AMANDA sees first neutrinos in ice
The photomultiplier tubes within these basketball-sized glass orbs are at the heart of the AMANDA neutrino telescope, a novel telescope being built at the South Pole to detect cosmic neutrinos (Image: Jeff Miller)
The Antarctic Muon and Neutrino Detector Array (AMANDA) telescope - which lies buried under kilometer of ice - aims to detect high-energy cosmic neutrinos from our own or nearby galaxies. Neutrinos are mysterious particles associated with radioactive phenomena. They have little mass, no electric charge and can travel straight through the earth as they interact only very weakly with other matter. Neutrinos are numerous in the cosmos at large so have a significant influence on the events of the universe. They are present in the universe as leftovers of creation and are emitted by processes that fuel the sun. Neutrinos spill out in huge numbers from colossal stellar explosions.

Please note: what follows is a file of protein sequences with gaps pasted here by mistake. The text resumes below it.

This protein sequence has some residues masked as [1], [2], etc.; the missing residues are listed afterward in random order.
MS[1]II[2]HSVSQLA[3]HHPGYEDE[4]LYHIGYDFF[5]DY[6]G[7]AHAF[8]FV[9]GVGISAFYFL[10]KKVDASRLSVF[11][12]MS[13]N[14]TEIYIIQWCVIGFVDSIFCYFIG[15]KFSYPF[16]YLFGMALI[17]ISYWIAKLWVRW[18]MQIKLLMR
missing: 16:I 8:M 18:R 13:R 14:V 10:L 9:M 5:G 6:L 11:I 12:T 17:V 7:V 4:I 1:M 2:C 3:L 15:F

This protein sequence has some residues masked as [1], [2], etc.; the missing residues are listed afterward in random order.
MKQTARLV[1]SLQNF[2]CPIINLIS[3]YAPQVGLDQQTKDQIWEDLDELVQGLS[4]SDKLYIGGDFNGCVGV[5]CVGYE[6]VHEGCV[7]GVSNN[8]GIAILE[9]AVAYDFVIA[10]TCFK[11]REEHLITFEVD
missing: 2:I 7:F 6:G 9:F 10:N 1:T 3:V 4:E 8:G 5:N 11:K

The idea behind the AMANDA telescope is that neutrinos interacting with ice emit a brief flash of blue light which can be detected if the ice is clear enough. Since neutrinos are so weakly interacting, a cubic kilometer of ice is required to detect them. In the Antarctic, the ice at this depth below is as clear as a diamond because the pressure from the snow above squeezes out all the air bubbles. Consequently, the ice is clear enough that the blue light flashes caused by the interaction of neutrinos can travel undimmed for more than 100 metres to be detected by photomultipliers. Photomultipliers convert the faint light to an electric current which travels to the surface to record the interaction. When star explodes as a supernova in the galaxy, bursts of neutrinos will burst through the earth and send flashes of blue light through the Antarctic ice. After nine years of operation, AMANDA was incorporated into the full size detector, IceCube.